“In the media, they hear about PERS — that’s not what this is about. It’s about funding all schools,” she said.
The Albany event was held after school hours to minimize disruption to students and parents. It gained the support of the school district with Superintendent Tim Mills and Assistant Superintendent Lisa Harlan present as well.
GAPS school board member Frank Bricker donned red and spoke to the crowd, noting that he had been on the board 25 years but also had spent the previous three years on the budget committee.
“That was 28 years ago. Twenty-eight years ago, we had Measure 5. Anyone younger than 28, your entire life has been spent with poor school financing,” he said. “It’s been 28 years of ‘Yeah, education comes first, but we’re not going to pay for it.’ ”
Measure 5 passed in the early 1990s and put limits on property taxes; schools were limited to $15 per $1,000 assessed value.
Corvallis educators also joined the statewide demonstration, opting to rally in front of schools before the start of classes and at local businesses after school.
“If our community wants to know about disruptive, violent behaviors happening in my own children's classrooms, come ask,” said Christa Schmeder, Corvallis High School teacher and vice-president of the Corvallis Education Association, via email.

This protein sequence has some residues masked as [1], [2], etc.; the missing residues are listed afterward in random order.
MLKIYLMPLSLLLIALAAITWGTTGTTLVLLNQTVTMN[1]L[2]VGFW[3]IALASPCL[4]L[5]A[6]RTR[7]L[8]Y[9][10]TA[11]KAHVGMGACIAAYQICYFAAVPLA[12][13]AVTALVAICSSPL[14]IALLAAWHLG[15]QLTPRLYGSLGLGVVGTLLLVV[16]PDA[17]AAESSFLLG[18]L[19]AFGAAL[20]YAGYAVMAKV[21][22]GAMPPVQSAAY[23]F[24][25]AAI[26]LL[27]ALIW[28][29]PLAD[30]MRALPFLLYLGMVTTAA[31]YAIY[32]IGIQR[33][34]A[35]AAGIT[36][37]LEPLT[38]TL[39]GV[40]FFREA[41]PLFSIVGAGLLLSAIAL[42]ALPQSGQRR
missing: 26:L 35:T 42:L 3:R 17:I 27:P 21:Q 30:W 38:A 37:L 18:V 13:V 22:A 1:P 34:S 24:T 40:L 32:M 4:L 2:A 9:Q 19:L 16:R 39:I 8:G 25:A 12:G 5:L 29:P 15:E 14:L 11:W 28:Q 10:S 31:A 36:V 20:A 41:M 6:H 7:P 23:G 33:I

“Come ask how many room-clears our kids are experiencing. Come ask how many acts of vandalism and violence our students are witnessing each week. Come ask how that is already affecting our test scores, even in elementary schools," she said. "Also ask us how much we love our students that are causing the disruptions. ... We probably can't tell you how much personal money and love we have given to them to try and alleviate their hurt or need. We can tell you we need more funding for mental health and trauma-informed counseling services at every level. We can tell you that our classified support staff are drastically underpaid and overworked.”